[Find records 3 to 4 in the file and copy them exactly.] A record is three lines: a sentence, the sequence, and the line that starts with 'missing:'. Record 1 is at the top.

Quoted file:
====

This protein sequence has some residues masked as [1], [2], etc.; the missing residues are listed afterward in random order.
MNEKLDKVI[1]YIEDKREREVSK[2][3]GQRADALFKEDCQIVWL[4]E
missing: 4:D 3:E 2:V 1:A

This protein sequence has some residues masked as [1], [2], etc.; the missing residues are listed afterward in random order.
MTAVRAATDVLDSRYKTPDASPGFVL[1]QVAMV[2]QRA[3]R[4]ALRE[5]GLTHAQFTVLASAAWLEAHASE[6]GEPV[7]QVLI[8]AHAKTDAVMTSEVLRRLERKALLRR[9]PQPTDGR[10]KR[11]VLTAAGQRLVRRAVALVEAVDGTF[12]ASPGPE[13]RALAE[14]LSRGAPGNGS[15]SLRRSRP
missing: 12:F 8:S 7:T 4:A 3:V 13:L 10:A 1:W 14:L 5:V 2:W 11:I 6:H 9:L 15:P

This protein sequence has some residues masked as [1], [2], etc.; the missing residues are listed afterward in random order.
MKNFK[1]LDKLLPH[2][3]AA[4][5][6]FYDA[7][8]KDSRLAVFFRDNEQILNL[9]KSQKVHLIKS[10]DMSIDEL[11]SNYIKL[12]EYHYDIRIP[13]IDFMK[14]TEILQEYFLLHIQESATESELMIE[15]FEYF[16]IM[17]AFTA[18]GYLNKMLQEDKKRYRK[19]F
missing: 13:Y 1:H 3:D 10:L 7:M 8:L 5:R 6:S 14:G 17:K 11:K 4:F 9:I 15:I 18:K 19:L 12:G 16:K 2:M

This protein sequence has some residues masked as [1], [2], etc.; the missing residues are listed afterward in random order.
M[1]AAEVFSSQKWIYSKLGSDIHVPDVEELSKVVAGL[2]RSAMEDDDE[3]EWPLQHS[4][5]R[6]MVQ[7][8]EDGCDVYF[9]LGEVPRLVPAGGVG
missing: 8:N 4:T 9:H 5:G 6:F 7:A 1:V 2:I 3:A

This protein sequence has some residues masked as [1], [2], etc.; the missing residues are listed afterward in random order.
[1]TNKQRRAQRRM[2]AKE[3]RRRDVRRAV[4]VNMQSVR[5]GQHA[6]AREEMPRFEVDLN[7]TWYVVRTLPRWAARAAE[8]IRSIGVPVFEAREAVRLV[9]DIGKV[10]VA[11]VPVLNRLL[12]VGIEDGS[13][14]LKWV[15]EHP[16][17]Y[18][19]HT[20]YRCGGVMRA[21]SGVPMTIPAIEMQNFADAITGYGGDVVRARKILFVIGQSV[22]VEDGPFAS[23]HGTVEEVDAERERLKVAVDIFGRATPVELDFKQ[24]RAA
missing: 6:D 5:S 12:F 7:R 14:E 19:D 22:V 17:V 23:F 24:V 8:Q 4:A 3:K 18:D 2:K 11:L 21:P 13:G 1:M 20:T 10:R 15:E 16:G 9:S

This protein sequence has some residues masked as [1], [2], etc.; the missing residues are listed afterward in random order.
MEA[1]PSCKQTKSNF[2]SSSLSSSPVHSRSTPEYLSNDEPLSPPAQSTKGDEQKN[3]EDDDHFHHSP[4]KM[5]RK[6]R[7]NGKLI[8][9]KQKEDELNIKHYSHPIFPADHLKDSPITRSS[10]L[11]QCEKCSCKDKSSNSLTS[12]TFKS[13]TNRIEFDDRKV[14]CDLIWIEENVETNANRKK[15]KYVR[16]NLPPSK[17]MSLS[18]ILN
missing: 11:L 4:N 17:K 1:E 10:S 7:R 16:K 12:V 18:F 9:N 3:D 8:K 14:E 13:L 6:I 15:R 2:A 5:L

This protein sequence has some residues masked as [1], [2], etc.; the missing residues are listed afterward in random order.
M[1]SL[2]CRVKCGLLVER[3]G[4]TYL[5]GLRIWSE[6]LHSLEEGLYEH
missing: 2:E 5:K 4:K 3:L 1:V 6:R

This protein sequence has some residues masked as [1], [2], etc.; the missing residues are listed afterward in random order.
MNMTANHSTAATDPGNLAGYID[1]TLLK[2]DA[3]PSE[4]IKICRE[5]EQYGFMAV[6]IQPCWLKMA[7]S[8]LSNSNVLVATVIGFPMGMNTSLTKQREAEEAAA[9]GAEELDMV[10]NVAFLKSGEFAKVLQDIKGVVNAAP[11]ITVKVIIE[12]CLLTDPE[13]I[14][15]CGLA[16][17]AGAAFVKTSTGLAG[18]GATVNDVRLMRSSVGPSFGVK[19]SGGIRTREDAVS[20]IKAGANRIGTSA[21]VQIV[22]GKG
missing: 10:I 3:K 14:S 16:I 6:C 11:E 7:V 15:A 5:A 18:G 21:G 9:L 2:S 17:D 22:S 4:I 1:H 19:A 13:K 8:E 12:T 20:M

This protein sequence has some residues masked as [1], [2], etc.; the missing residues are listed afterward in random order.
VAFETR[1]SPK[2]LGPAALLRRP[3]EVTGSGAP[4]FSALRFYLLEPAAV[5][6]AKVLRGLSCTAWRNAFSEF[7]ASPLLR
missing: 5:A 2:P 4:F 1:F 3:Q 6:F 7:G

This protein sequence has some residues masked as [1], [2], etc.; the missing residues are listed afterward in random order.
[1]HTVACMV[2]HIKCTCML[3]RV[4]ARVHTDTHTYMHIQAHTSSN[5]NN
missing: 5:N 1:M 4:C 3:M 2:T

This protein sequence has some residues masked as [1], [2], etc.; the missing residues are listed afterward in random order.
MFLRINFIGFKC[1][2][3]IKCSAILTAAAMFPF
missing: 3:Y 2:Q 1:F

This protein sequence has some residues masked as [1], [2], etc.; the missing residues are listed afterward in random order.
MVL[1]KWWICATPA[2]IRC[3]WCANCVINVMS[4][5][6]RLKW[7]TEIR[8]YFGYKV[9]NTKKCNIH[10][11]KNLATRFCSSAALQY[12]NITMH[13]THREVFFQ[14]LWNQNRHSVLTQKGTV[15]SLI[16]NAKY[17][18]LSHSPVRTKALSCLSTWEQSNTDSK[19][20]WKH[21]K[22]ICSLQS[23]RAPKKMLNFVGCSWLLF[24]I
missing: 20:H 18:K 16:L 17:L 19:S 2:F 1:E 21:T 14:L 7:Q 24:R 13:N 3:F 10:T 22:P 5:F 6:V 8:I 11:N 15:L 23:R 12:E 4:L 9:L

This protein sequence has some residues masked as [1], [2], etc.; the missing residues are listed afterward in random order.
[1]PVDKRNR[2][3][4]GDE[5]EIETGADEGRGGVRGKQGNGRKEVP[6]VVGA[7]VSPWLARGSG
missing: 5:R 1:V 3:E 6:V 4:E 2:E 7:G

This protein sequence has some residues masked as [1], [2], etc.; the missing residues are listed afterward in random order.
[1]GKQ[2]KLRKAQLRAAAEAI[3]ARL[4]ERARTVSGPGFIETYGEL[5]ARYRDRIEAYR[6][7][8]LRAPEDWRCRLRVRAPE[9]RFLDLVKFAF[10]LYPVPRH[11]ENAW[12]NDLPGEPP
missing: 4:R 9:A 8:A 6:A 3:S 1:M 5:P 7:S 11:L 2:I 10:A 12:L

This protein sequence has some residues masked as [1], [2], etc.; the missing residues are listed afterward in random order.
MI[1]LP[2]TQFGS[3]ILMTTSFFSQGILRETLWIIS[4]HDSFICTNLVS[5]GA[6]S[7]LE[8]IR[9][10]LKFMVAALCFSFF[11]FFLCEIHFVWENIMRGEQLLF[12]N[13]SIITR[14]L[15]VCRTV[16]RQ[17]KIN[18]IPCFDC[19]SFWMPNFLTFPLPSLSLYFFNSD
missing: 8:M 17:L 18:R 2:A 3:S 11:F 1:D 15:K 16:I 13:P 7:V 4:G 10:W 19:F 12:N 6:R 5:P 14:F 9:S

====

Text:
This protein sequence has some residues masked as [1], [2], etc.; the missing residues are listed afterward in random order.
MKNFK[1]LDKLLPH[2][3]AA[4][5][6]FYDA[7][8]KDSRLAVFFRDNEQILNL[9]KSQKVHLIKS[10]DMSIDEL[11]SNYIKL[12]EYHYDIRIP[13]IDFMK[14]TEILQEYFLLHIQESATESELMIE[15]FEYF[16]IM[17]AFTA[18]GYLNKMLQEDKKRYRK[19]F
missing: 13:Y 1:H 3:D 10:L 7:M 8:L 5:R 6:S 14:G 17:K 11:K 4:F 9:I 15:I 18:K 19:L 12:G 16:K 2:M

This protein sequence has some residues masked as [1], [2], etc.; the missing residues are listed afterward in random order.
M[1]AAEVFSSQKWIYSKLGSDIHVPDVEELSKVVAGL[2]RSAMEDDDE[3]EWPLQHS[4][5]R[6]MVQ[7][8]EDGCDVYF[9]LGEVPRLVPAGGVG
missing: 8:N 4:T 9:H 5:G 6:F 7:A 1:V 2:I 3:A